Comments or questions for IES? Please send them to IESResearch@ed.gov.  

Introducing the Research Networks: A New Funding Opportunity from NCER

By Tom Brock, NCER Commissioner

In April 2015, NCER announced a new funding opportunity: Research Networks Focused on Critical Problems of Policy and Practice (84.305N).  The purpose of the Networks is to focus resources and attention on education problems or issues that are a high priority for the nation, and to create both a structure and process for research teams who are working on these issues to share ideas, build new knowledge, and strengthen their research and dissemination capacity.  In this blog, I want to provide some background on how the Networks program came into being and what NCER hopes to achieve.

Over the past year and a half, NCER and NCSER have undertaken a variety of efforts to elicit feedback from education researchers, practitioners, and other stakeholders on IES research and training programs, and to identify problems or issues on which new research is most needed.  These efforts have included Technical Working Group meetings with practitioners and researchers, and a call for public comment that was issued in August 2014.  One theme that emerged was the desire for NCER and NCSER to dedicate funding to particular issues or problems that are widely recognized as important and that seem ripe for research advances.  Strengthening preschool education and boosting college attendance and completion rates for students from low-income backgrounds were frequently cited examples.  Another theme was to consider funding strategies that would encourage greater collaboration among researchers to tackle difficult education topics.  These themes were echoed during meetings with Department of Education staff.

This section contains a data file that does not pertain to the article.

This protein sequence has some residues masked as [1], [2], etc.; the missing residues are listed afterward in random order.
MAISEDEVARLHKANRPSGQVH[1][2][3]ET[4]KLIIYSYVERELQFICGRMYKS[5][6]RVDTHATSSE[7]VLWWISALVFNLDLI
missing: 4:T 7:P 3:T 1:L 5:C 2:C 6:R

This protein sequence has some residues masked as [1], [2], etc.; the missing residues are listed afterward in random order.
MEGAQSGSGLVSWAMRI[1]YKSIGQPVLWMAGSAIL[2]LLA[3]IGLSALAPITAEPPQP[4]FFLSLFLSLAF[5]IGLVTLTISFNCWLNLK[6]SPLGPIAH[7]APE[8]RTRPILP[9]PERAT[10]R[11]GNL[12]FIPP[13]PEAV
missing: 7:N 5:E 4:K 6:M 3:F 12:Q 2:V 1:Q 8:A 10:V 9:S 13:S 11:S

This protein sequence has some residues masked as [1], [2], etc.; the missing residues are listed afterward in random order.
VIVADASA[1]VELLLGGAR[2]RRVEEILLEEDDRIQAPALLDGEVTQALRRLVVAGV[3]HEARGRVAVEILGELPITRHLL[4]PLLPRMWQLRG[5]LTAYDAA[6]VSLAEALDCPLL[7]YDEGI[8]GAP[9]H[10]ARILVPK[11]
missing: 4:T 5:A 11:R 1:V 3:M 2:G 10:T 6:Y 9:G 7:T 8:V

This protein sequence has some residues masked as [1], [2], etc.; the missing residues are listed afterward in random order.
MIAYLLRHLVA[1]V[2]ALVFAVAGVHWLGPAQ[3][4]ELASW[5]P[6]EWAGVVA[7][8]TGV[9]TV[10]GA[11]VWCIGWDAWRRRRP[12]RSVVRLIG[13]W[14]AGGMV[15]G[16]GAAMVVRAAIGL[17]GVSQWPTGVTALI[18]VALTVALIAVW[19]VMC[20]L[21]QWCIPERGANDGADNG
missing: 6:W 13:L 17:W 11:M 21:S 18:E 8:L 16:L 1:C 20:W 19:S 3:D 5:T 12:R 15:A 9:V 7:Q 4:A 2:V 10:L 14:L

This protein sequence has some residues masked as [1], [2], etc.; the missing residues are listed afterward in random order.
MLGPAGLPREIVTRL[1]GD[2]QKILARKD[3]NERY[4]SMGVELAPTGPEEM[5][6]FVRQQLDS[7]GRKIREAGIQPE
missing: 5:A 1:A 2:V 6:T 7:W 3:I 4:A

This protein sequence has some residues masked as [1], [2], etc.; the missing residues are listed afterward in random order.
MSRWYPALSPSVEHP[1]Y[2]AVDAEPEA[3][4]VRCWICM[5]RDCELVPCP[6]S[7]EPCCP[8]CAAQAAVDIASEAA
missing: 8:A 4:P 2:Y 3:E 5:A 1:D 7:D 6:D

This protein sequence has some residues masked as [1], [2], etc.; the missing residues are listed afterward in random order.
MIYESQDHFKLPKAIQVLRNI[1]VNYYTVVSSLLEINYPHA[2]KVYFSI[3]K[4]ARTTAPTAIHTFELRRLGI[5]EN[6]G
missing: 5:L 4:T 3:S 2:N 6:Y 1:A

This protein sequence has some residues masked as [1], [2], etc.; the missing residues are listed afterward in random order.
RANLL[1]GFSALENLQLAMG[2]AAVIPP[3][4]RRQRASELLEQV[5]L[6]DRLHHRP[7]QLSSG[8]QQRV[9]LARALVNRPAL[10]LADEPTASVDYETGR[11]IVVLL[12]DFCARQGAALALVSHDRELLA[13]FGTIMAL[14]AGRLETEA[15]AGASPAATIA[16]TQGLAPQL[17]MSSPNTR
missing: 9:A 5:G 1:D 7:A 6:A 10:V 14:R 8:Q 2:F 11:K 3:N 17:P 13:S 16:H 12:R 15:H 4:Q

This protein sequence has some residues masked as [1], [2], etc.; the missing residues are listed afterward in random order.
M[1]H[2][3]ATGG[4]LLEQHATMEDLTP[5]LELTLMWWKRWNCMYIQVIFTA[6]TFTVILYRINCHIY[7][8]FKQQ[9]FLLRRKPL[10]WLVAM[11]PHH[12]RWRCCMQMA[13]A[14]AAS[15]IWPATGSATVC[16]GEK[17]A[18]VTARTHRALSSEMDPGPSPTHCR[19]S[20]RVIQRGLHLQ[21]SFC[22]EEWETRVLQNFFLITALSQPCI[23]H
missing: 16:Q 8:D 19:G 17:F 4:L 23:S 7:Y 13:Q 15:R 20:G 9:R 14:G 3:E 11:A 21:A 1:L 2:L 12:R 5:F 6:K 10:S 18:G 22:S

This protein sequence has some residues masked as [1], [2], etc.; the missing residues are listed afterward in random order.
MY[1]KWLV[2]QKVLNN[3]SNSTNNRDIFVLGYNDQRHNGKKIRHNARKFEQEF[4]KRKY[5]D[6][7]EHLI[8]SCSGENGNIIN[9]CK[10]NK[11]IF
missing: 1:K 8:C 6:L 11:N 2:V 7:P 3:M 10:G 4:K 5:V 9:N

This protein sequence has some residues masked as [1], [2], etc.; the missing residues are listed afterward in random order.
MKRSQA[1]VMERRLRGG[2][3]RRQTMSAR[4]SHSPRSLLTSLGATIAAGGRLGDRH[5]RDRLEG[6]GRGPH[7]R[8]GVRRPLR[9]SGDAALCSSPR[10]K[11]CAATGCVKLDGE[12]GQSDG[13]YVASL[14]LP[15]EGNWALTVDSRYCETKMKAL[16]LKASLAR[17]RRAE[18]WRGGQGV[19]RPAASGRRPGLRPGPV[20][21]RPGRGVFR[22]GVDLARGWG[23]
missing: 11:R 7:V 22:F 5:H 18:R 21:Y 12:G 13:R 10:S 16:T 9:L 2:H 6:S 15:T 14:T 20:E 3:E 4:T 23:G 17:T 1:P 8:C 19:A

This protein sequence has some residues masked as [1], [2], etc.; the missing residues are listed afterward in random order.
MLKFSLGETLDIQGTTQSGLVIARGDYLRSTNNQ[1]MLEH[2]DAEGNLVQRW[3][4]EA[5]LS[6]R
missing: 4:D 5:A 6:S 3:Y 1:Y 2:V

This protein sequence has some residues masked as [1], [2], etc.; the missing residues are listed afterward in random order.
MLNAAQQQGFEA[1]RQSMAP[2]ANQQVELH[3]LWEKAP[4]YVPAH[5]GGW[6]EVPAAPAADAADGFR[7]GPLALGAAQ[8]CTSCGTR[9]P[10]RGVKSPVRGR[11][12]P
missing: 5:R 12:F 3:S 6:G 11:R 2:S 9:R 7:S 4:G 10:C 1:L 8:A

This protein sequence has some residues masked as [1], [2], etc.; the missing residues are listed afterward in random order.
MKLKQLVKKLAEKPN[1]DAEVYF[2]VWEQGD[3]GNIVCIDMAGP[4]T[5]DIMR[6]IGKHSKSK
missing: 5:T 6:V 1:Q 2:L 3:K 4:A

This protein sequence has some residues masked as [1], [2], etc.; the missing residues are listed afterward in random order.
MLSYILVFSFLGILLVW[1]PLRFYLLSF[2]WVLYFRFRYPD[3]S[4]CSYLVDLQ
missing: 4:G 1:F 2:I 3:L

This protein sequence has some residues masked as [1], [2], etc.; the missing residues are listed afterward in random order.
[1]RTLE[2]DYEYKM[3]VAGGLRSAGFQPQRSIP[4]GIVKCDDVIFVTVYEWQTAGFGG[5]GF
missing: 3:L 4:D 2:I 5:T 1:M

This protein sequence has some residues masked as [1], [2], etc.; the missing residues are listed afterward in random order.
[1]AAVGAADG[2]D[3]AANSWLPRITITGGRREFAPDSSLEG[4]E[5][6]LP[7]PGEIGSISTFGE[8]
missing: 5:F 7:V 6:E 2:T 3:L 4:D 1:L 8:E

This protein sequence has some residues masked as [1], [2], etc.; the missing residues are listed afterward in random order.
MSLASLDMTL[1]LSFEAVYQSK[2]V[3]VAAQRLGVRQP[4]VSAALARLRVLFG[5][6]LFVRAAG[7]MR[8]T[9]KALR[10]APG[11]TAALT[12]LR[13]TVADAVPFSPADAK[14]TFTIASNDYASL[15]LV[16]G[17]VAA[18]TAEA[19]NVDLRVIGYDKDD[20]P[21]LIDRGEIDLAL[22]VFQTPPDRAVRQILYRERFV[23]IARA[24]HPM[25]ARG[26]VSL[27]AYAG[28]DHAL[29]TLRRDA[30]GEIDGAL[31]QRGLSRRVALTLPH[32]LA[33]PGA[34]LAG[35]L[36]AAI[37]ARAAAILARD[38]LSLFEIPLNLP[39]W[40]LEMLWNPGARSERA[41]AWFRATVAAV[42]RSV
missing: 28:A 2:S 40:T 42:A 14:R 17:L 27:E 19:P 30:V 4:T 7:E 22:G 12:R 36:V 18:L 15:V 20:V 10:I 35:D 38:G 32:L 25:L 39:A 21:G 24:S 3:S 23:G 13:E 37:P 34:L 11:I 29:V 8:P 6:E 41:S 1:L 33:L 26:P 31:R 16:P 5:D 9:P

NCER’s plans for the Networks emerged from these discussions.  The Network on Supporting Early Learning from Preschool through Early Elementary School Grades (or Early Learning Network for short) was motivated in part by the significant expansion of prekindergarten programs in many states and cities across the country, and by the growing body of evidence on the effectiveness of interventions designed to improve outcomes for early learners.  Despite these advances, a persistent academic achievement gap between children from different household income levels and educational backgrounds is present at kindergarten entry and widens during the school years.  The Early Learning Network is charged with conducting in-depth, exploratory research to investigate how selected states and localities are implementing early learning policies and programs, and to identify malleable factors that facilitate or impede children’s academic progress as they move from preschool through early elementary school grades. This research is intended to generate reliable information and useful tools that policymakers and practitioners can use to assess their efforts to build effective early learning systems and programs and to make improvements as needed.